The rookie’s second long ball of the game gave Jason Motte extra breathing room in the ninth, which came in handy when fellow first-year Joc Pederson went yard. Thanks in large part to Bryant, that 428-footer, no. 19 of the season for Pederson, was too little, too late in the 4–2 Cubs win.


The lights went out in Tampa, too

but the Rays didn’t protest their game or do much yard work. Logan Forsythe drilled his eighth of the year, but that was the hosts' only homer, and the visiting Blue Jays had three.

So, the Rays attempted to win the game on the basepaths, committing serial theft on Drew Hutchison and Dioner Navarro’s watch. The Jays’ starting battery surrendered five steals in Hutchison’s five frames on the hill, a bit shocking, perhaps, because the right-hander had only given up four stolen bags combined entering Monday’s start. Forsythe added two to his big fly, and Kevin Kiermaier, Steven Souza Jr., and David DeJesus nabbed one apiece last night.

Stolen bases require runners and they put those runners in scoring position, which typically means runs can score without the benefit of homers. In other words, they might have enabled the Rays to overcome their 3–1 shortfall in the home run column. Except Kevin Cash’s squad went 4-for-18 with runners in scoring position and stranded a whopping 14 aboard.

That’s how the Jays became just the 16th team since 1948, per the Play Index, to win a game in which their starter was charged with nine or more hits and five or more steals.

The Defensive Plays of the Day
Rookies were all over the highlight reel Monday, so we’d be remiss to leave Byron Buxton out of this recap. The outfielder broke out of his early lull with three hits, including a double, at the dish. In case you think that’s all he can do, Buxton also hosed Melky Cabrera at the plate

and picked up a second assist on an 8–1 putout at second base:

In other news, Kennys Vargas went 4-for-4 with a dinger at the plate, and the Twins romped over the White Sox, 13–2.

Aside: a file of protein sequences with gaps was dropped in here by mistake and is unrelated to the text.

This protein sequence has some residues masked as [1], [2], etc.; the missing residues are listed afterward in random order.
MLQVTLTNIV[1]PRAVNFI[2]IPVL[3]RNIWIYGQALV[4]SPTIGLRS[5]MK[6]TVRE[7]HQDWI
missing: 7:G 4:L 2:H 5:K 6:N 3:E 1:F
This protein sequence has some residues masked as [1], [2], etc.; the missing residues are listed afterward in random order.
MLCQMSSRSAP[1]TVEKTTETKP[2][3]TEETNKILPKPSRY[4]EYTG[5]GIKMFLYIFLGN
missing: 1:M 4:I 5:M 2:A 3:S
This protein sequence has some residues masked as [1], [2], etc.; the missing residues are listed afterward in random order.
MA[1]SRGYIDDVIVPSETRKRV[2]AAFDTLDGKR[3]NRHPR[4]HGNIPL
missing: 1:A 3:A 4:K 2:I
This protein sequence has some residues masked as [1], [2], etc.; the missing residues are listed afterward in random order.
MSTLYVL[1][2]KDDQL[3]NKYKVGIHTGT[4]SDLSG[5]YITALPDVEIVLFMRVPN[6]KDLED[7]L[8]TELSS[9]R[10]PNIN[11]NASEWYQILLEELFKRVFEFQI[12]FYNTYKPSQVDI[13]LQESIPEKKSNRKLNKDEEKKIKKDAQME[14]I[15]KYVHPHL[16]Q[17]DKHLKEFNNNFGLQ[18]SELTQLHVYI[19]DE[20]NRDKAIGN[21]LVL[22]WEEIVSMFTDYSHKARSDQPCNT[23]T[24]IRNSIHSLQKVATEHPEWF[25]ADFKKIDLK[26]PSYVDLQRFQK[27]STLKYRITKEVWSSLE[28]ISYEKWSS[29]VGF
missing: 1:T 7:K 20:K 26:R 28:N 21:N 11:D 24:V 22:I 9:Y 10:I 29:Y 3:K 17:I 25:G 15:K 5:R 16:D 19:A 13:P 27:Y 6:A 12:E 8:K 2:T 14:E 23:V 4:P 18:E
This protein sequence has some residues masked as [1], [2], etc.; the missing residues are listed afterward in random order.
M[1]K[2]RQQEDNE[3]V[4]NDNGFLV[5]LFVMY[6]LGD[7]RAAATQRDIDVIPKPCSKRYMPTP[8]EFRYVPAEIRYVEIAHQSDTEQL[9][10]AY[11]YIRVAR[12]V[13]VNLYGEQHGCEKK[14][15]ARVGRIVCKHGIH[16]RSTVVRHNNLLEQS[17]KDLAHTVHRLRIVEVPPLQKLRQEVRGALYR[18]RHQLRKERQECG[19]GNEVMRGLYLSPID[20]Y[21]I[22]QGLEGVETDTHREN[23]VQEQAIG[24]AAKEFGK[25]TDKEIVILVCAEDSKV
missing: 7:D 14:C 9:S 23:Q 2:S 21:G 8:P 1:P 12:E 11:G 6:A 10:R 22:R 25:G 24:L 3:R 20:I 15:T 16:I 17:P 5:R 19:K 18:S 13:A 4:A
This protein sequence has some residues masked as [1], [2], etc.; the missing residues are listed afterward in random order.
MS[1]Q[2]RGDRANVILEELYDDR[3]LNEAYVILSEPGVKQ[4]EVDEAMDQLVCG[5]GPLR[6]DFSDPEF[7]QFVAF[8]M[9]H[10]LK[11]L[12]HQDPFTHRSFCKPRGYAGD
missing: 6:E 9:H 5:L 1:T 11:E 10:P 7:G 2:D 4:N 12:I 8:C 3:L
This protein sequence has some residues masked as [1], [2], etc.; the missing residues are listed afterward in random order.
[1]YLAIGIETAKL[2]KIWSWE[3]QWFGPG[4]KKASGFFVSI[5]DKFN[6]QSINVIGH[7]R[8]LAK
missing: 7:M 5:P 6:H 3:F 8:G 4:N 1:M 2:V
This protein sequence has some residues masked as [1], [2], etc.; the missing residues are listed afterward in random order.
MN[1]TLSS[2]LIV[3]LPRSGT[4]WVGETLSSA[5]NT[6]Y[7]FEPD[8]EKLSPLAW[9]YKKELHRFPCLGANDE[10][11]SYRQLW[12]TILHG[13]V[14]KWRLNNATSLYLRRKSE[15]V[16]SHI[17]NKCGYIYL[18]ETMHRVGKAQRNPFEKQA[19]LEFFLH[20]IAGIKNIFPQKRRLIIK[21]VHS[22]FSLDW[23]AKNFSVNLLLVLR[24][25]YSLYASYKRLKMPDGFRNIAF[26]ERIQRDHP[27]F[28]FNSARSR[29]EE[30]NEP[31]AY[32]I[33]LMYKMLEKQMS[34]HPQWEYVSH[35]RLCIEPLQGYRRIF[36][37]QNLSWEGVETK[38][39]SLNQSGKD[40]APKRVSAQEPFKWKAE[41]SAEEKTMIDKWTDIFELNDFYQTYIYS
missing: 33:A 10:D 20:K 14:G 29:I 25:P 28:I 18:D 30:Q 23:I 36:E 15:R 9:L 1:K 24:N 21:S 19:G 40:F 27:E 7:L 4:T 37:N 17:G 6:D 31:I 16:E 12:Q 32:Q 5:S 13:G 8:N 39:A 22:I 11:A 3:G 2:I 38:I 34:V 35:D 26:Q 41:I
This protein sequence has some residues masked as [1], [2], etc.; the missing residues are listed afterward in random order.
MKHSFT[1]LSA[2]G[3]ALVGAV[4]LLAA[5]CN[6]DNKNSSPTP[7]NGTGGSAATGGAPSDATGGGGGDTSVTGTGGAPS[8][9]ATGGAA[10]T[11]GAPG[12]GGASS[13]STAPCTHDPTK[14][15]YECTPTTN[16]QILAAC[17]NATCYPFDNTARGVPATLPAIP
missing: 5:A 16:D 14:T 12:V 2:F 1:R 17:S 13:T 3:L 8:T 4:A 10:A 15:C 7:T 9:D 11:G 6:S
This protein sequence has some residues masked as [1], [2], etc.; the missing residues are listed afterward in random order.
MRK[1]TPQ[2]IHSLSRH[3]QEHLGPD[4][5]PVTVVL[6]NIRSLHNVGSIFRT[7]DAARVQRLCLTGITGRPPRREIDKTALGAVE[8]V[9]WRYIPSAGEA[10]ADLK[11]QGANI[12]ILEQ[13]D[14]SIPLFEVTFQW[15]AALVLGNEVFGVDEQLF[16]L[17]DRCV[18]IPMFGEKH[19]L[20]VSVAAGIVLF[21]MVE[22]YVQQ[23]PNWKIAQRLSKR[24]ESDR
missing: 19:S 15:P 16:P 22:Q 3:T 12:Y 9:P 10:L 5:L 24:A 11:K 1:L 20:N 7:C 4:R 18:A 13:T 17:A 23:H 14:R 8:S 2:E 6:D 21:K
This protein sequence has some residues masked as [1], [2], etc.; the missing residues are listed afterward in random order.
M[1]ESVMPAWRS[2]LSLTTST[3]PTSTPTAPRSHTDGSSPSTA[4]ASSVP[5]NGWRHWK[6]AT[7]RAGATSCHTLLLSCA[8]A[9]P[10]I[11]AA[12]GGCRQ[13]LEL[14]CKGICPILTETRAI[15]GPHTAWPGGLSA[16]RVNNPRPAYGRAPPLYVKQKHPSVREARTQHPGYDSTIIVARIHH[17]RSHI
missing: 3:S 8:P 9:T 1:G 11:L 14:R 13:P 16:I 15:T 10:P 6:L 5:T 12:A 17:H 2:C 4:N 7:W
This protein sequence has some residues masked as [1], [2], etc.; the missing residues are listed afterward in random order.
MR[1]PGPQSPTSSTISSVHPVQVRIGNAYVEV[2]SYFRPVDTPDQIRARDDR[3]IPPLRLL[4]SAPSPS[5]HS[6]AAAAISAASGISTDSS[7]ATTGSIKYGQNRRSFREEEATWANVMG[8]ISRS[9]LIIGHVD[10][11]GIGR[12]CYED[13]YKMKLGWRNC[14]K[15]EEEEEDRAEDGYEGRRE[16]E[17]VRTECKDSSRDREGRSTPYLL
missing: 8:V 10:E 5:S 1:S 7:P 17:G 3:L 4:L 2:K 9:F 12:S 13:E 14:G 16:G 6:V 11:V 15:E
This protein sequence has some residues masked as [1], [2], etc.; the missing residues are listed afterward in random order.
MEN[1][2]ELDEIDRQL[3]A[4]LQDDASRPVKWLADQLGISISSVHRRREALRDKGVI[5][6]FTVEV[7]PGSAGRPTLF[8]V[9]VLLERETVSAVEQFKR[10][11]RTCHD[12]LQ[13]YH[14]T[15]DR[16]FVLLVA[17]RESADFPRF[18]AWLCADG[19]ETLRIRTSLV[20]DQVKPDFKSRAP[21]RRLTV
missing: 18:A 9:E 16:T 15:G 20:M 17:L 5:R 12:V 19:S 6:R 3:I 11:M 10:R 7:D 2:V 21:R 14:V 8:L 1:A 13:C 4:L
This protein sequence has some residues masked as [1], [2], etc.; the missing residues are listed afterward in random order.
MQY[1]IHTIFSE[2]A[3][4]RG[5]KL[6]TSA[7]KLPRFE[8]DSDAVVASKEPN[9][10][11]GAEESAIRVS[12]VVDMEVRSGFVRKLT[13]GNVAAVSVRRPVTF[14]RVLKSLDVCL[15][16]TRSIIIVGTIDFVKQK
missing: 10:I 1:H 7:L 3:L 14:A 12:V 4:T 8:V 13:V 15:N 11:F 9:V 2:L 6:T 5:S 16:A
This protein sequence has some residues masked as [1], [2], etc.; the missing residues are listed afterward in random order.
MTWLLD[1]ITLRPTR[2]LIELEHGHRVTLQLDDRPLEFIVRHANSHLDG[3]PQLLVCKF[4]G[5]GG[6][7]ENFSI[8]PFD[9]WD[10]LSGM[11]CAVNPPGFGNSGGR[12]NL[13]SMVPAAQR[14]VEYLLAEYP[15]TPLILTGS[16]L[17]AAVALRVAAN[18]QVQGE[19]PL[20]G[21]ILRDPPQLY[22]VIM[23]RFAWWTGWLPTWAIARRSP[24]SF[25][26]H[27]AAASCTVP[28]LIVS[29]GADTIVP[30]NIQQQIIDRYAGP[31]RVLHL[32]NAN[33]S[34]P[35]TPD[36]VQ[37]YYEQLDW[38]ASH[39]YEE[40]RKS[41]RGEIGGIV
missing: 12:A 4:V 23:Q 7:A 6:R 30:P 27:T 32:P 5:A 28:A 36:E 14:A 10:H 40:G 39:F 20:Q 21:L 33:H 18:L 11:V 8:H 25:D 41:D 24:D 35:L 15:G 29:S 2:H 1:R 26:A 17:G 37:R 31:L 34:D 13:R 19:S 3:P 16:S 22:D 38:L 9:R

What to Watch on Tuesday
Over the course of his big-league career, Jesse Chavez has used a curve as his primary breaking ball while occasionally toying with a slider. He might have preferred the hook because it’s less redundant with the cutter that’s emerged as his bread-and-butter pitch. But take a look at Chavez’s pitch selection to this point in the 2015 season:

Midway through May, Chavez ditched his high-70s curve in favor of the mid-80s slider that’s found its way onto his menu from time to time, only to recede a few starts later. The 31-year-old’s most dominant showing of the year to date came last week against the Padres, when he fanned 11 in seven innings of three-hit, one-run ball. He spun 16 sliders that day, 10 of them for strikes, nine of those swinging, four of them whiffs. That’s a 25 percent swinging-strike rate and a 44 percent whiff-per-swing rate. Not bad.

But while the Padres are led by right-handed sluggers like Justin Upton and Matt Kemp, the sort of hitters most likely to be susceptible to sliders from a fellow righty, the Rangers will test Chavez by sending up left-handed boppers like Prince Fielder and Joey Gallo. That might restrict Chavez—whose 2.65 DRA quietly ranks 15th among pitchers with at least 50 innings, ahead of American League luminaries like Corey Kluber and David Price—to his sinker-cutter-changeup assortment, or perhaps tempt him to reintroduce his curve, against which lefties have batted just .186 and slugged .254 over his career.